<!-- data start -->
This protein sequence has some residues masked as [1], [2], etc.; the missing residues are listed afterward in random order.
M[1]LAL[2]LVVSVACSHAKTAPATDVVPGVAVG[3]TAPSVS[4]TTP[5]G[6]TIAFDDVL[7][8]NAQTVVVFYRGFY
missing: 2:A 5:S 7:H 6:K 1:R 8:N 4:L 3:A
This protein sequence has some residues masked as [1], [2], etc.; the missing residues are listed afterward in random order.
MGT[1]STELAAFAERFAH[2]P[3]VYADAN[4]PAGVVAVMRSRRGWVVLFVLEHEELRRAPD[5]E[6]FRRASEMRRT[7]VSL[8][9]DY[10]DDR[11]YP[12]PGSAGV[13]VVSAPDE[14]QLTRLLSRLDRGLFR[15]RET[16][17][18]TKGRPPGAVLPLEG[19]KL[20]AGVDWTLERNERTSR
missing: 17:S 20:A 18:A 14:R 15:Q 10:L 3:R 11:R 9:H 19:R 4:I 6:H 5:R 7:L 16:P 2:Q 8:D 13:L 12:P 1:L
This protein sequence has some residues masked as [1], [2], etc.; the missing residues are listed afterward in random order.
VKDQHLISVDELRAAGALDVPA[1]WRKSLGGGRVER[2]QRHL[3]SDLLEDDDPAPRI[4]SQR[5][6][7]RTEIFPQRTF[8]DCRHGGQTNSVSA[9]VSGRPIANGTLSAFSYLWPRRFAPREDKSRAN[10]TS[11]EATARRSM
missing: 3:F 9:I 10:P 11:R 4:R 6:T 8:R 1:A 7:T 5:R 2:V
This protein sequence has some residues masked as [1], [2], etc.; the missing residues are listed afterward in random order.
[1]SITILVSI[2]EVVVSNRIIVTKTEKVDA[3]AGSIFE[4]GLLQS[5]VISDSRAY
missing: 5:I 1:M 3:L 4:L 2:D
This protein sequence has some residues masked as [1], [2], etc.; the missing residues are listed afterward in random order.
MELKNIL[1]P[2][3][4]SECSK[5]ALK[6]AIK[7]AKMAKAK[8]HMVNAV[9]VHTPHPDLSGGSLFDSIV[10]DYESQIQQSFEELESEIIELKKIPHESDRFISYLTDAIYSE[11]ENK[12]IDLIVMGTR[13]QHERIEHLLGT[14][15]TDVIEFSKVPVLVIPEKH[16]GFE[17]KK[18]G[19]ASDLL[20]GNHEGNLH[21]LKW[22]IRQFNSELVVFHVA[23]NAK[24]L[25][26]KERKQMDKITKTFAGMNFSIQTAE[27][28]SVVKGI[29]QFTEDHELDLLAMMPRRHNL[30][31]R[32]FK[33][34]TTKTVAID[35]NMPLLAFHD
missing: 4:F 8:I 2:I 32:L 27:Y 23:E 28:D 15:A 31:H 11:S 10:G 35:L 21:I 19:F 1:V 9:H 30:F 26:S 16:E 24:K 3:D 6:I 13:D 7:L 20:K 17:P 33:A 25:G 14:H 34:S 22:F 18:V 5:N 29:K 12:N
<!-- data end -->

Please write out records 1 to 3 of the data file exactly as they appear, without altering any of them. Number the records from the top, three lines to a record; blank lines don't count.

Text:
This protein sequence has some residues masked as [1], [2], etc.; the missing residues are listed afterward in random order.
M[1]LAL[2]LVVSVACSHAKTAPATDVVPGVAVG[3]TAPSVS[4]TTP[5]G[6]TIAFDDVL[7][8]NAQTVVVFYRGFY
missing: 2:A 5:S 7:H 6:K 1:R 8:N 4:L 3:A
This protein sequence has some residues masked as [1], [2], etc.; the missing residues are listed afterward in random order.
MGT[1]STELAAFAERFAH[2]P[3]VYADAN[4]PAGVVAVMRSRRGWVVLFVLEHEELRRAPD[5]E[6]FRRASEMRRT[7]VSL[8][9]DY[10]DDR[11]YP[12]PGSAGV[13]VVSAPDE[14]QLTRLLSRLDRGLFR[15]RET[16][17][18]TKGRPPGAVLPLEG[19]KL[20]AGVDWTLERNERTSR
missing: 17:S 20:A 18:A 14:R 15:Q 10:L 3:R 11:R 9:H 19:R 4:I 6:H 5:R 7:L 16:P 2:Q 8:D 13:L 12:P 1:L
This protein sequence has some residues masked as [1], [2], etc.; the missing residues are listed afterward in random order.
VKDQHLISVDELRAAGALDVPA[1]WRKSLGGGRVER[2]QRHL[3]SDLLEDDDPAPRI[4]SQR[5][6][7]RTEIFPQRTF[8]DCRHGGQTNSVSA[9]VSGRPIANGTLSAFSYLWPRRFAPREDKSRAN[10]TS[11]EATARRSM
missing: 3:F 9:I 10:P 11:R 4:R 6:T 8:R 1:A 7:T 5:R 2:V